Nov 10, 2008

Limited Liability Parternship to come to India !

India may introduce the Limited Liability Partnership (LLP) in 2009. LLPs function exactly like partnerships except that the liability of the partners in an LLP is limited to the contribution of the partner. A discussion on the LLP bill can be found here and the actual bill can be found on the Ministry of Company Affairs' Wesite.

What I find very interseting is the implications the LLP bill will have for the portfolio management/hedge fund industry. Currently, portfolio managers in India are regulated by SEBI and face numerous restrictions/regulations on their strategies and operations. Some regulations are resonable and protect the investors while some are completely bizzare (take for example the regulation touting a ban on pooled accounts).

The question is - will SEBI object outright to the use of LLPs as a vehicle to pool and channel private investments? If not, then the LLP opens a whole new world of opportunities for HNI  investors and hedge fund managers interested in leverage, shorting the market, convertible arbitrage, long-short strategiesand other unconventional investment strategies. 

Presently, the only way an investor can gain access to strategies other than buy-and-hold are through research analysts at brokerage houses. However, there is an obvious conflict of interst present there which is removed in the case of an asset manager who's revenue depends on client profits (and not on portfolio churning).

LLPs will allow asset managers to start offering sophisticated portfolio strategies to individuals/corportates/institutions who desire them while limiting liability from losses and from SEBIs interference. This will benefit the investment profession as well as investors. 

SEBI's role should be similar to the Financial Services Authority, UK, or the Securities Exchange Commission (SEC), USA, which prohibit hedge funds from marketing their services to the general public.  SEBI spread awareness to investors of the risks and that hedge funds running as LLPs are not restricted in their investment practices by SEBI. Invetors who want to take the additional risk should be allowed to take it.


an after-thought---

Since the proposed LLP strucuture allows for foreign partners, theoretically a NRI/foreign investor can take a partnership stake in the LLP investment vehicle. This direct route may allow the foreign investor to side-step the numerous SEBI guidelines. It will be interseting to watch how this aspect of the LLP will play out..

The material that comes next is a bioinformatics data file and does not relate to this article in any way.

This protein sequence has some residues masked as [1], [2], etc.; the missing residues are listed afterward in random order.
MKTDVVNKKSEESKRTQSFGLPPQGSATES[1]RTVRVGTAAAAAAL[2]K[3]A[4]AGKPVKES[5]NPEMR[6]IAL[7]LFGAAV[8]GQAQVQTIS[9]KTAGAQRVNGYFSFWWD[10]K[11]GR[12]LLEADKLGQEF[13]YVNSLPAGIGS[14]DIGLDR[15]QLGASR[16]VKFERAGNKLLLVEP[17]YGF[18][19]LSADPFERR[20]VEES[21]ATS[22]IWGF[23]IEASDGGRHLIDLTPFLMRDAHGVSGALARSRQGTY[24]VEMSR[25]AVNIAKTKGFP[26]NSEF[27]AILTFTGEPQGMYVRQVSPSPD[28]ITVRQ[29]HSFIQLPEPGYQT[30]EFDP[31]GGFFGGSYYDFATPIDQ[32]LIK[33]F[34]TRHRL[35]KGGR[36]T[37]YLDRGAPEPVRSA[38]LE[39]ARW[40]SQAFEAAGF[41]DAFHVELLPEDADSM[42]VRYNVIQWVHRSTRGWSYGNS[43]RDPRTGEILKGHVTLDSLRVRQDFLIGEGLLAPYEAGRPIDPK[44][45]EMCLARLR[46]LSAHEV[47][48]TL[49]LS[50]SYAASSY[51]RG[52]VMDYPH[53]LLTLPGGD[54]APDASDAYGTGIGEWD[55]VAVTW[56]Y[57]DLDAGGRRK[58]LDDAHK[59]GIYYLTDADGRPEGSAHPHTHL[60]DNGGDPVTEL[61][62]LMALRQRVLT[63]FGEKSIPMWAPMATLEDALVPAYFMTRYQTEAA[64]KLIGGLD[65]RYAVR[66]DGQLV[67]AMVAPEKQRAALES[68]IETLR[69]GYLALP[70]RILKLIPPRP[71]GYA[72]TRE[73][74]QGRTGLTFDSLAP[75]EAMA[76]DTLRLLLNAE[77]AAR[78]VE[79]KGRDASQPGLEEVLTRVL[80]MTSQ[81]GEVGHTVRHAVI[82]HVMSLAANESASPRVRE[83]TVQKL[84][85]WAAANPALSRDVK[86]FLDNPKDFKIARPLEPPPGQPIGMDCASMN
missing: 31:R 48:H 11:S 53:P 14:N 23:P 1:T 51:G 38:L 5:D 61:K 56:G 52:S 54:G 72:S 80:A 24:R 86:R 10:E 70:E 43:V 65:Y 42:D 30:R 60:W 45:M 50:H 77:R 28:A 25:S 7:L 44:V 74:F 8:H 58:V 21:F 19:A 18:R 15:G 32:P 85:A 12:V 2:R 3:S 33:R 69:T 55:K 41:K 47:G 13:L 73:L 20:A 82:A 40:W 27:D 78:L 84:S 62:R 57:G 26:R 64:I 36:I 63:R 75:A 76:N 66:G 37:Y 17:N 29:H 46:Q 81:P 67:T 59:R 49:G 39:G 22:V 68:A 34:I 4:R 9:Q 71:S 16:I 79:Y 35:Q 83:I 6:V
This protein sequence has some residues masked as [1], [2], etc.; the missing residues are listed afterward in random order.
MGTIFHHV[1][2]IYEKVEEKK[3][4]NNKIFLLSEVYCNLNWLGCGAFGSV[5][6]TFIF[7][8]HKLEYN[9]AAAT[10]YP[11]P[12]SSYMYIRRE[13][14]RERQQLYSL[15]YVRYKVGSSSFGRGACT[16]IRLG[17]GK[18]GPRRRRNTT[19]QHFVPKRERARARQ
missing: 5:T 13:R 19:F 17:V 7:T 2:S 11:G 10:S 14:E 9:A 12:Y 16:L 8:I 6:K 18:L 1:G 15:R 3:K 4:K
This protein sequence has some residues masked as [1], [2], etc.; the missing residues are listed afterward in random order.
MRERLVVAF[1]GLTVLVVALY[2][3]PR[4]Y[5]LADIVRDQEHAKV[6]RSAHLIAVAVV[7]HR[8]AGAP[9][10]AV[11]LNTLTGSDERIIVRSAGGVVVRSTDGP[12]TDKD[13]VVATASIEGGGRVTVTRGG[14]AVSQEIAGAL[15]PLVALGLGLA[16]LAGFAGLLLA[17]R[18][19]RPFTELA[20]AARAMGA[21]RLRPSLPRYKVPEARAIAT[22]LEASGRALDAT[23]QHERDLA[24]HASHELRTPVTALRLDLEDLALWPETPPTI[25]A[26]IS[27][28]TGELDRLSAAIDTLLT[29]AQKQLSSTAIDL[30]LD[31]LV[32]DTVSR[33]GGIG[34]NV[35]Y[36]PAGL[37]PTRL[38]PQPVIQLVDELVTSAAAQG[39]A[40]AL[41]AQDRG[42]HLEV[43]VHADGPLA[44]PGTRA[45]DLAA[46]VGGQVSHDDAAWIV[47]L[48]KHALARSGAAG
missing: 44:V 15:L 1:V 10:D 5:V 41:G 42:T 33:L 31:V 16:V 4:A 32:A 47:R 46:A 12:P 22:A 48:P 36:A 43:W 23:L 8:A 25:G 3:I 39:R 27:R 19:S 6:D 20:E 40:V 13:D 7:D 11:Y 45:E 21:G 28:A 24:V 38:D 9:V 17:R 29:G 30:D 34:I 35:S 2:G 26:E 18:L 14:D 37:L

1. Hi Varun,

    Was a little confused on how LLP would benefit funds - could you elaborate on this??

    The article on Bear Sterns collapse in Bloomberg was interesting.

    Janardhan (

  2. Hello Janardhan,

    The LLP structure will benefit hedge funds (as opposed to mutual funds or portfolio managers registered with SEBI). Currently, under SEBI guidelines, there is no way for an asset manager to run a short-bias fund, leveraged fund etc..
    For example, if an investor believed in Jan 2008 that the markets will collapse the only professional advise he had access to were brokerage research analysts. There is a conflict of interest there since brokerages earn revenues from higher client trading volumes rather than the client making money. An asset management firm, on the other hand, prospers only if the clients prosper. There are several other strategies which cannot be made available in India under the current regulatory structure (however India focussed funds based outside of India can offer these).

    With the LLP structure, fund managers can float a LLP for each strategy and the clients can become partners and the fund manager can be paid his fees directly by the LLP depending on the scheme's performance. The limitation here is that this structure will probably not be feasible for a large number of clients (and for small investors).

  3. Varun - Are you aware of any update on the feasibility of setting up LLP structure for small time asset managers?


  4. Joseph- setting up a LLP is quite feasible for small time asset managers. There are two problems that need to be worked around - a) LLP objective stated such that RoC doesn't ask for RBI NOC b) clients being unaware of how such a structure works. You can also raise debt and pay out the returns generated by the LLP using the debt capital - this can be incorporated into the debt covenants.